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I am trying to estimate the value of pi using a monte carlo simulation. I need to use two unit circles that are a user input distance from the origin. This is what i have:

import random
import math
import sys

def main():
    numDarts=int(sys.argv[1])
    distance=float(sys.argv[2])
    print(montePi(numDarts,distance))

def montePi(numDarts,distance):
    width=2*(1-distance)
    if distance>=1:
        return(0)
    inCircle=0
    for i in range(numDarts):
        x=(width*(random.random()))-width  
        y=(random.random())
        d=(x-distance)**2+(y-0)**2
        d2=(x-(distance*-1))**2+(y-0)**2
        if d<=1 and d2>=-1:
            inCircle=inCircle+1
    pi=(inCircle/numDarts)*(width*2)
    return pi

main()

This is what i should get-

when distance = 0, about 3.14 when distance = .5, about 1.288 i am getting about 1.6 and .6 respectively, why?

These are my instructions-

Write a program called mcintersection.py that uses the Monte Carlo method to estimate the area of this shape (and prints the result). Your program should take two command-line parameters: distance and numDarts. The distance parameter specifies how far away the circles are from the origin on the x-axis. So if distance is 0, then both circles are centered on the origin, and completely overlap. If distance is 0.5 then one circle is centered at (-0.5, 0) and the other at (0.5, 0). If distance is 1 or greater, then the circles do not overlap at all! In that last case, your program can simply output 0. The numDarts parameter should specify the number of random points to pick in the Monte Carlo process.

In this case, the rectangle should be 2 units tall (with the top at y = 1 and the bottom at y = -1). You could also safely make the rectangle 2 units wide, but this will generally be much bigger than necessary. Instead, you should figure out exactly how wide the shape is, based on the distance parameter. That way you can use as skinny a rectangle as possible.

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Presumably numDarts matters, not just distance… otherwise, why would you be asking for it? So, what values are you testing for that? –  abarnert Sep 25 '13 at 0:29
    
@LegoStormtroopr: No he's not, he's asking us to help him with his homework, after he's tried and gotten pretty far but then gotten stuck, which is perfectly valid for SO. (As long as his teacher doesn't mind.) The question could definitely be improved, but it shouldn't be closed (unless he refuses to improve it). –  abarnert Sep 25 '13 at 0:30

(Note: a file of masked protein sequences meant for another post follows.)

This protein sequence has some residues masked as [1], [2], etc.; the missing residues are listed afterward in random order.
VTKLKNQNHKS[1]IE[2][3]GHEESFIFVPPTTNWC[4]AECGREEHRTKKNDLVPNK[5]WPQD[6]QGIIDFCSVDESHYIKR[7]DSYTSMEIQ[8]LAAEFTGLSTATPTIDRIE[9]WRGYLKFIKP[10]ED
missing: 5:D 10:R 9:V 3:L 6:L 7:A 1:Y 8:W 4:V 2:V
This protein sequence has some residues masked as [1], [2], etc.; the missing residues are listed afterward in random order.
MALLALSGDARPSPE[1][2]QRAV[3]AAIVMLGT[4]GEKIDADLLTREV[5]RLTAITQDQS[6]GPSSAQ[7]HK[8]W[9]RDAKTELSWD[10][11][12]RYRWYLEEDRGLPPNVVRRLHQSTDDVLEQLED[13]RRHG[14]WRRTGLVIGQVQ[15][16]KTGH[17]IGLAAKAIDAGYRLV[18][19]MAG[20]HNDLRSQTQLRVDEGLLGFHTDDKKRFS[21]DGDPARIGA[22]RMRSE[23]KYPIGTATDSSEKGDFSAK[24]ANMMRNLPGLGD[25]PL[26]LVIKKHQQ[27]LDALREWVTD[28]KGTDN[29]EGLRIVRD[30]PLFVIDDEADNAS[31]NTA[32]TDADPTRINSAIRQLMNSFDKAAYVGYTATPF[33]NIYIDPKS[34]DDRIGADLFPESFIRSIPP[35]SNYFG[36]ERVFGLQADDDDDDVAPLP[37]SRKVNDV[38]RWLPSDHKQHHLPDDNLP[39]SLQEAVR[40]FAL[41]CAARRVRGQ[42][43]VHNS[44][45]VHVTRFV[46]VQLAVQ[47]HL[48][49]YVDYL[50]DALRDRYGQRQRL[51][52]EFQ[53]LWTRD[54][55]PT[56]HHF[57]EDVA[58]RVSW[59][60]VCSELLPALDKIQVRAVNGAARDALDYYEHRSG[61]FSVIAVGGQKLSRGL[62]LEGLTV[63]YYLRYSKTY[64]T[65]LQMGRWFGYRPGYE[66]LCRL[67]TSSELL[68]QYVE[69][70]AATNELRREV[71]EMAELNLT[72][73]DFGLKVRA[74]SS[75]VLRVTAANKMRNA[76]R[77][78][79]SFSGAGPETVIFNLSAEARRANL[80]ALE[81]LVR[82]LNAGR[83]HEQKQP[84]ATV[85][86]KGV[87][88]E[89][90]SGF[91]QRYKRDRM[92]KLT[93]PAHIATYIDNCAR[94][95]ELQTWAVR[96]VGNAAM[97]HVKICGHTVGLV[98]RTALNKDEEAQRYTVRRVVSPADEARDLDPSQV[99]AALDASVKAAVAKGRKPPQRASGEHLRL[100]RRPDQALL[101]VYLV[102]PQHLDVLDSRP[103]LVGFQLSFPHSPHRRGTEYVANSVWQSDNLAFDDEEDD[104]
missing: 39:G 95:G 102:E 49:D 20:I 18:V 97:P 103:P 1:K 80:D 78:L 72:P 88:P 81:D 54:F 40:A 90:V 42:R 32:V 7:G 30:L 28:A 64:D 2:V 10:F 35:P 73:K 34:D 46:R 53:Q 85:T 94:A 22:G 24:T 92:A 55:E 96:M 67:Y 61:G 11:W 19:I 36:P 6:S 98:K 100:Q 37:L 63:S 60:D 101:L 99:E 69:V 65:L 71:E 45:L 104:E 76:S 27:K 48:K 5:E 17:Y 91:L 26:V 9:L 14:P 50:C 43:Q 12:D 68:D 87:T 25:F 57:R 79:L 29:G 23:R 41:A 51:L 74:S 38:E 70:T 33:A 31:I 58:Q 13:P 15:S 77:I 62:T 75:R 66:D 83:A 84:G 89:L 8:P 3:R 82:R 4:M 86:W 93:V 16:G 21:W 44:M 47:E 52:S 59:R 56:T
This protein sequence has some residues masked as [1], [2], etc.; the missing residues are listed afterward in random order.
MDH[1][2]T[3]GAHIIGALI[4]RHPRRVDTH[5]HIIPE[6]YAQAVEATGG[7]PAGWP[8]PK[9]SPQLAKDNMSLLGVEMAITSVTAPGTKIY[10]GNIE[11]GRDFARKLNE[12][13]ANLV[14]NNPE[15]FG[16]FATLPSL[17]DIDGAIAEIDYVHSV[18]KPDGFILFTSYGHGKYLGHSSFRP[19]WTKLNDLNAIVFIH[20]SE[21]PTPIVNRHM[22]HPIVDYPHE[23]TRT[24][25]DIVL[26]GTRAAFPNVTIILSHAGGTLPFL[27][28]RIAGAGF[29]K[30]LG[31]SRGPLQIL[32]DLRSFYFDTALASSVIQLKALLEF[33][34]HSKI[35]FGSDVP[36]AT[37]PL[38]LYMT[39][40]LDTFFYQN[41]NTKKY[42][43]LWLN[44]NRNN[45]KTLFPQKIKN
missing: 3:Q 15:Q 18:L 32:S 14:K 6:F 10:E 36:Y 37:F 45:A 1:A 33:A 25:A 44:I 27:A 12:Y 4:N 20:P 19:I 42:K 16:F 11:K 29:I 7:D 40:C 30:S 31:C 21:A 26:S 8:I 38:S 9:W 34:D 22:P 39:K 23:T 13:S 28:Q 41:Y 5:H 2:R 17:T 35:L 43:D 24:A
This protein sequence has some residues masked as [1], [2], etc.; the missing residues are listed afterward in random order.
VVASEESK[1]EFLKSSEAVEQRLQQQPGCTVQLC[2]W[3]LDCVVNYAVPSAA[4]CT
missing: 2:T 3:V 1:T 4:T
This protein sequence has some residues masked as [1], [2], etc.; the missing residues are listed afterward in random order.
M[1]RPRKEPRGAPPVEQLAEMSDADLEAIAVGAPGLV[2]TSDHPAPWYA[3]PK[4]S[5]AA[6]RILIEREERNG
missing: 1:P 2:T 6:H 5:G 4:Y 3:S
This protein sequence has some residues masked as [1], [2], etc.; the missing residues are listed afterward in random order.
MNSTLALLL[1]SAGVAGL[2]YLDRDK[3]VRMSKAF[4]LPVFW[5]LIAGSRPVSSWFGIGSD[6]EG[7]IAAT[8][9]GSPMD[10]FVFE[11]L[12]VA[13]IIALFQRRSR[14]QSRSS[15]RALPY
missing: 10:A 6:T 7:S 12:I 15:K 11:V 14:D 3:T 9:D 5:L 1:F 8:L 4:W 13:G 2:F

3  
Hint: d2>=-1 is always true. Why? Because d2 is the sum of two squares. Square are always non-negative. So, in fact, d2 >= 0 is always true. Look for errors ;-) –  Tim Peters Sep 25 '13 at 0:37
    
i'm sorry, i am new here and i don't really know what i did wrong. I am just using 1000 darts because that doesn't really change the answer. i'm sorry if my question is bad, my teacher is not the most helpful and moves really fast in class:( –  user2807779 Sep 25 '13 at 0:38
    
What version of Python are you using? If it's 2.7 or earlier, that inCircle/numDarts is always going to be 0, because they're both integers. If it's 3.0 or later, this isn't a problem. –  abarnert Sep 25 '13 at 0:39

1 Answer 1

Notice that your results are almost exactly half what they should be.

If you try printing out the dart locations for distance 0, it should be obvious where the problem arises: The x values are all negative, and they're as low as -2, when clearly they're supposed to be in the range from -1 to 1. So, you're only getting half as many hits as you should. And the problem is the same with any other distance—a bit less obvious to nail down, but obvious enough that something similar is wrong.

So, look at the formula for each x:

x=(width*(random.random()))-width

width*(random.random()) gives you a random number from 0 to width. Subtracting width gives you a random number from -width to 0.

And now, the fix should be obvious:

x=(width*(random.random()))-width/2

Meanwhile, d2 is always going to be positive, because it's the sum of two squares, so d2>=-1 is always true. You wanted to check d2<=1. (If you're working from a description that says you wanted dy>=-1, you probably needed to negate the squares, rather than the expressions inside the squares. But that's going to have the same effect anyway.)

For the 0 distance case, this makes no difference, because the d2 values are between 0 and 1 exactly when the d1 values are. But as distance increases, you will overestimate the counts quadratically more.


Finally, the way the problem is usually described—and the way you specifically described it—the circles are supposed to be centered about points on the X axis. But you're not doing that; you're picking numbers from 0.0 to 1.0. You wanted y=random.random()-.5.

But you're also calculating the distances wrong; you need y-0.5, not y-0 in the d and d2 equations.

By getting both of those wrong, you've effectively just shifted the X axis down by 0.5, which obviously has no effect on the results. So, this could be a useful optimization/simplification, if done intentionally. Or it could be two bugs that just happen to cancel out.


While we're at it, you could simplify most of your expressions to make them more readable. You've got parentheses all over the place around single values, like the (0) in the return statement, or the (random.random()) in the y assignment. Obviously -0 has no useful effect. x-(distance*-1) is the same as x-(-distance) which is the same as x+distance (which also makes the relationship between d and d2 much more obvious). And so on.

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Thanks for the help! It works! Also thanks for the tips to make it moe readable! –  user2807779 Sep 25 '13 at 2:58

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